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Thursday, September 06, 2007

British Parliamentarians get up close and personal with a Kassam

Israel's 'defense ministry' brought fifteen hollowed-out concrete blocks into Sderot today to serve as 'shelters' for those who are 'out in the open' when the Code Red warning goes off. Meanwhile, life went on as usual today with three more Kassams being shot into Sderot, one of which landed in a high school's schoolyard and another of which hit and damaged a house. Fortunately, no one was injured.

Yesterday, a group of British MP's and members of the House of Lords (some pictured at top left - note the pile of spent rockets, which look like so many pairs of old shoes, in the background) got to see a Kassam from up close:
A delegation of British Labor MPs and members of the House of Lords toured the rocket-stricken town of Sderot on Wednesday, as part of a visit to Israel organized by the Labor Friends of Israel.

Baroness Janet Royall, who is a British government spokeswoman, told Ynetnews she found the visit "deeply shocking."

"I understand much better the people here who must live under these difficulties," Royall said, adding that she was struck by "their anxieties and the way in which their lives cannot be normal."

"It must be very difficult to live under such tension. We saw the Qassam rockets, that was extraordinary, the number of rockets. And then talking to the head teacher in the school, I found that useful and interesting, and it made me much more aware of the day to day realities of people's lives," she said.

Royall, who is visiting Israel for the first time, denied that the UK media largely ignored Sderot. "When I was in Israel, I turned on Sky News and it was one of the top stories," she said, adding that she thought the town was receiving increasing media coverage in Britain. "What this visit will mean is that I'm much better informed when I respond to questions," Royall said.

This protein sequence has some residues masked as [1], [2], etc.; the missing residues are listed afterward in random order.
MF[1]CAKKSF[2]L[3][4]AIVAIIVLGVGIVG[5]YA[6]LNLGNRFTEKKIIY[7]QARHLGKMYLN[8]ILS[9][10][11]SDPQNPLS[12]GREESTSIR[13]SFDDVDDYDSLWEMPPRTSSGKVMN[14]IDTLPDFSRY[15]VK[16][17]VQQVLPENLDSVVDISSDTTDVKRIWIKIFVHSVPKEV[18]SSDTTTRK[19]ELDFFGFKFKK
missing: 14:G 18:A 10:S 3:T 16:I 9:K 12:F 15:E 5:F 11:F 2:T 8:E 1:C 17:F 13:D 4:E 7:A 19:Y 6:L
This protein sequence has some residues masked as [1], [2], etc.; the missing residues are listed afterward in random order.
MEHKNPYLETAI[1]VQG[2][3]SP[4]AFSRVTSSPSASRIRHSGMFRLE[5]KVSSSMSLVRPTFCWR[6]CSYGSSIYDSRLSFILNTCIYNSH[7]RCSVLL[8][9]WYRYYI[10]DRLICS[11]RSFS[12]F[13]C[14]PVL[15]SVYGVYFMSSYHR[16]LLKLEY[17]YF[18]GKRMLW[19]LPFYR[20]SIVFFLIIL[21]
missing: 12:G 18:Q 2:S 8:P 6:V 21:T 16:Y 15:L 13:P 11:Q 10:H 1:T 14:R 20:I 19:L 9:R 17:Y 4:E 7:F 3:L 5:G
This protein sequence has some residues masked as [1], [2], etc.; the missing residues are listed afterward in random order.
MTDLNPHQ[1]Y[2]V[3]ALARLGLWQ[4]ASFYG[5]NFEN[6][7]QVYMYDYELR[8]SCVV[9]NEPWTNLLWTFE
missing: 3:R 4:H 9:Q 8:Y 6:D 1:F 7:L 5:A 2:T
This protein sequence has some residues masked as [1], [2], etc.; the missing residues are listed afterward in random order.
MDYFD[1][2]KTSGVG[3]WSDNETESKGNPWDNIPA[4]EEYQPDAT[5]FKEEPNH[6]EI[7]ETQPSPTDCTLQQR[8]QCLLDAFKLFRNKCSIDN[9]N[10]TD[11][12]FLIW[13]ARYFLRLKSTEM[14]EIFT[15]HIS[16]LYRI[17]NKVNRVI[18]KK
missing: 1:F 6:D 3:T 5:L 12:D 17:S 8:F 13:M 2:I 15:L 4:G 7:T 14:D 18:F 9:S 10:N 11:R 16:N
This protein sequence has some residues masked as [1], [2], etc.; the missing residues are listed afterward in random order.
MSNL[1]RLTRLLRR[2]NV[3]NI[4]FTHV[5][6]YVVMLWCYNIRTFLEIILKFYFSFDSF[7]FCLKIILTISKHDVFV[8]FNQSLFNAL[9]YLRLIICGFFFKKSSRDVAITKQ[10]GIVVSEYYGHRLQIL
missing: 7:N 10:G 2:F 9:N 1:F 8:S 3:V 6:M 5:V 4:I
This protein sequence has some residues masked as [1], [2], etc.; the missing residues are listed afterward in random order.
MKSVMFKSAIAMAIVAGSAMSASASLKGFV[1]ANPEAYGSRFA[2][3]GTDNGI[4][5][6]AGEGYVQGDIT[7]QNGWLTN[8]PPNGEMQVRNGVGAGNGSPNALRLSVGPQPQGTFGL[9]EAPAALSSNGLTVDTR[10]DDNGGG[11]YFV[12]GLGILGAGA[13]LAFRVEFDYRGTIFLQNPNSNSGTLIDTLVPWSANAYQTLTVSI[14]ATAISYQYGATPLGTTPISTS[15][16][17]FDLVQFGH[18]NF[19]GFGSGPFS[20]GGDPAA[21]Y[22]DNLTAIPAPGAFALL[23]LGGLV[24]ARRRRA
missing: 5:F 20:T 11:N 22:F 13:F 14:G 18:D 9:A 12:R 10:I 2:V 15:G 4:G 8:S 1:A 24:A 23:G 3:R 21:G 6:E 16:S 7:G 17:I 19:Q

Labor MP Barbara Keeley said visiting schools in Sderot formed a main focus of the visit. "We wanted particularly to visit the schools. We understand Sderot is under attack by Qassam rockets much of the time. This became much more urgent following the rocket attack on a kindergarten on Monday," she said.

"We do have debates on the Israel Palestine situation in parliament and we've been asked questions. This will form part of what people like me and others can say. We now have first-hand knowledge of what it's like to live under rocket attacks," Keeley added.
Maybe they can also have a talk with the management at al-Beeb, which is, after all, a government corporation.


At 1:06 AM, Anonymous Anonymous said...

It's a shame that the esteemed visitors from the UK weren't treated to a really up-close-and-personal inspection.

Might've made 'em appreciate a bit more what the Blitz was all about - and how today's enemy is simply a carryover from the old.

At 3:50 PM, Blogger Ron said...

I left this comment at YNet, at an opinion article about Sderot and the qassam problem:

The idea that terror can be defeated by demonstrations of solidarity is silly. Can you imagine the leaders of Hamas saying, "oh, look, the Israeli parlement is meeting in Sderot. We better stop shooting at them." Or "oh look, people are flocking to Sderot, we give up"? It's completely obvious that the way to stop the attacks is to attack back, and fiercely. The Gazans have much to lose, electricity and water, for starters. Why any Gazan is allowed within 4 km of the border is beyond me. But then again, I don't live in Israel. I live safely in New York, about 2 miles from Ground Zero.

If missiles were being fired at the US from Canada, you can be quite certain the US Army would have invaded immediately and utterly eliminated any danger. Israel seems to be the only country which seems to be happy permitting itself to be attacked. I have no idea why but it seems that the double standard Israelis constantly decry is rampant in the world views of them is also shared by many Israelis.

The problem in Gaza could be eliminated in a week.



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